When Jefferson County first settled during the 1860s, agriculture was the name of the game. For nearly a century, the area served as the main food supplier for the Denver metro area, including fruits from the orchards of Clear Creek Valley, potatoes from Evergreen, and grains and vegetables from Wheat Ridge, Golden and Arvada. With names like Wheat Ridge and Applewood and preserved farmhouses, barns and silos scattered across the land, Jeffco’s agricultural legacy is still recognizable. But in the 21st century, Jefferson County has risen as a gateway to the Rocky Mountains and as a growing metropolis full of new opportunities.
Across the county, libraries and their communities are working to create another gateway — one that both links to the county’s rich farming heritage and points the way for a future full of fresh food and shared knowledge — with community and urban gardening programs like the Grow Together series at Lakewood Library, the DUG Grow a Garden series at Wheat Ridge and miscellaneous one-off events this spring.
“Growing food at home is definitely on the rise — people want to know where their food comes from,” says Michael Neff, patron experience associate from Lakewood and part of the staff who created Grow Together.
These programs cover everything from planting the best varieties for high-altitude farming, fermenting the final produce and the ever-popular community seed swap. Fruit and vegetable growing is often the focus as a way to, in Michael’s words, “address food security and help out people who are wanting to start gardening but are put off by the cost.”
Food insecurity, or non-reliable access to affordable, nutritious food, is a key concern for an estimated 9.1 percent of Jefferson County (according to Feeding America’s 2017 Overall and Child Food Insecurity by County data). But, with free resources and information from the library and its gardening programs, facing food insecurity is a more manageable task for families.
At Wheat Ridge Library, affordable urban gardening is also the focus of its DUG Grow a Garden programming, presented and hosted in partnership with Denver Urban Gardens, a metro-wide program providing participants access to the materials and education needed to grow a vegetable garden. The program includes complimentary seeds and seedlings for participants, all of whom must meet income requirements. Its two educational workshops are open to the general public.
For Wheat Ridge resident Chad, DUG’s seeds and plants are the basis of his summer gardening, which includes homegrown peppers and cherry tomatoes.
“It was a heck of a year this year!” Chad says of his recent harvest. “Four [tomato] plants produced enough for my neighbors, myself, and I even took in big bags to the library. Pounds and pounds!” With the produce from his garden, Chad is able to pursue his other hobby — cooking — and enjoy more fresh food throughout the season.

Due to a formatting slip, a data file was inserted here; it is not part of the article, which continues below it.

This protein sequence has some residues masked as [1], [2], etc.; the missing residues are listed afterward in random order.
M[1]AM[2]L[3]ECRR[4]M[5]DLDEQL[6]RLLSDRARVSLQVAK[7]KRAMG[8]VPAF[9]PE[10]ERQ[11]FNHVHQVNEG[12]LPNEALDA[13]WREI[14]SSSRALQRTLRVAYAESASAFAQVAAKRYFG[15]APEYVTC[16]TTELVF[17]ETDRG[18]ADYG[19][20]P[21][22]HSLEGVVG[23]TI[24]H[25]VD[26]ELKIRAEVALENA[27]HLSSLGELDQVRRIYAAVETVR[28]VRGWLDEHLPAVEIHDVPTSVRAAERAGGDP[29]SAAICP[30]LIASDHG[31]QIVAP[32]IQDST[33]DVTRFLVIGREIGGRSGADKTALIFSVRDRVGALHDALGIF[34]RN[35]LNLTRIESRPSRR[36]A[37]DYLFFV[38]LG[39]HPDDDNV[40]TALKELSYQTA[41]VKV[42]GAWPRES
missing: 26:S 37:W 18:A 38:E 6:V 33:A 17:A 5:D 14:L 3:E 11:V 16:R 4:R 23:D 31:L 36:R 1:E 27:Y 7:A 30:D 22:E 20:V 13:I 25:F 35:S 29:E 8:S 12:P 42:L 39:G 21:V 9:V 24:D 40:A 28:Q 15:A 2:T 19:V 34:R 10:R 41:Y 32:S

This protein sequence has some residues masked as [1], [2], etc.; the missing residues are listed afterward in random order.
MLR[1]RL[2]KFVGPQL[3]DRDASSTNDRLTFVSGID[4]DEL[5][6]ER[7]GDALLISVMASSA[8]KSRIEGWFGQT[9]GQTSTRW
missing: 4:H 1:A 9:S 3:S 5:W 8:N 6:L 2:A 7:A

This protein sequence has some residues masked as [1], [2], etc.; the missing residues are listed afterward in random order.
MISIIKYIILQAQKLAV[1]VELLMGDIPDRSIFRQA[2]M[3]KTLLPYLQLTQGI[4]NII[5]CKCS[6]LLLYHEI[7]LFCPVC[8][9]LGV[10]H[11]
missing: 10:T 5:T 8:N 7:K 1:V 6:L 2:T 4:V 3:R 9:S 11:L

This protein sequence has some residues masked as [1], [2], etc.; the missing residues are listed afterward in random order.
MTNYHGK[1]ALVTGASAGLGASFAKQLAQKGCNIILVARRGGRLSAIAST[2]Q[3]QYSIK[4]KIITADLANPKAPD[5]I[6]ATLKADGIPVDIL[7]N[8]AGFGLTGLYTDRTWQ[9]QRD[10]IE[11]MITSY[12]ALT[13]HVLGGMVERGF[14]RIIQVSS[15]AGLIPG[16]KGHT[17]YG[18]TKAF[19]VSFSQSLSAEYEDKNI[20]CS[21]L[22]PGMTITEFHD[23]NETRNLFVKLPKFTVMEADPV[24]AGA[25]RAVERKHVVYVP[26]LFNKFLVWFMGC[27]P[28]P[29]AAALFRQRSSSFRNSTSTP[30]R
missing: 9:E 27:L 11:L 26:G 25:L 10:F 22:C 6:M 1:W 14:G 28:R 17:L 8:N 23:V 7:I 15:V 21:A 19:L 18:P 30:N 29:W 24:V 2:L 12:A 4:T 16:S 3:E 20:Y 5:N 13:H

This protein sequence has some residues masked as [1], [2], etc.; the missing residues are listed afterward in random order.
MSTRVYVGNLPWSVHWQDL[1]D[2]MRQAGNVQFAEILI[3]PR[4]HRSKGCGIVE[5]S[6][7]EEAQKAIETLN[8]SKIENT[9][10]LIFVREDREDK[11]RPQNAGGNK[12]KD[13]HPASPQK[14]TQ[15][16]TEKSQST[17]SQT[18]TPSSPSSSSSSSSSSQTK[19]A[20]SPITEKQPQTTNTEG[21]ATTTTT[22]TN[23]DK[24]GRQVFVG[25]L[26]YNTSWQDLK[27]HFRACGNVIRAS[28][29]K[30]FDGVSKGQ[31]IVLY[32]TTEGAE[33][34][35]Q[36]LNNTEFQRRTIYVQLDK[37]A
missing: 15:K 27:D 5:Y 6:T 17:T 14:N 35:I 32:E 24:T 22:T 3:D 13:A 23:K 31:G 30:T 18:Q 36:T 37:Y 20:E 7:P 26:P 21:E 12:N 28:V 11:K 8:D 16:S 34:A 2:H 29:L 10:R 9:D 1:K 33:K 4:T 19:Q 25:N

“I love to make pico de gallo, and I was eating a tomato and zucchini salad every day for months,” he says. “That final harvest — it was so overwhelming! I made tomato sauce and spaghetti sauce, too! ”
Despite his successes, Chad claims that he doesn’t really have a green thumb and that he just enjoys the experience of being active outside, saying “some years are just better than others. I love harvesting food directly as a result of my effort, and I love sharing that. I loved taking the tomatoes in to the crew at the library.”
“We [the library staff] kept asking Chad, ‘what’s your secret with the tomatoes?’” recalls Christina Maher, patron experience associate at Wheat Ridge and coordinator for Grow a Garden.
Gardening is far more than a lonely, isolated pursuit. It’s generosity and community. “We’ve become a gardening community!” Christina continues. “Getting to see people year after year, the joy they get at picking up their seeds — I think that’s what’s really special.”
“[Gardening] fosters a sense of community,” Michael agrees. “Neighbors might walk by and ask what you’re growing, what your successes are and how you got such and such to grow. At the library, we ask the same things.”
And at the library, these questions can lead to connection, as library staff help community members learn about their gardening options and education opportunities to meet other people who share their interests.
“If you’re curious and don’t know where to start, we can connect you to a no-cost or free resource,” Michael says. In the past, Michael has connected patrons with local businesses giving away soil, mulch and seeds to start their own gardens, as well as finding community garden plots for those living in apartments or other areas with limited resources.
This spring, reconnect with Jeffco’s roots and discover just how fruitful urban and community gardening can be. And as for the secret to Chad’s tomatoes…“Coffee grounds,” he admits, a smile in his voice. “Watering every other day when it doesn’t rain. No spray, no pesticide, no herbicide. Just earth, sky and water.”
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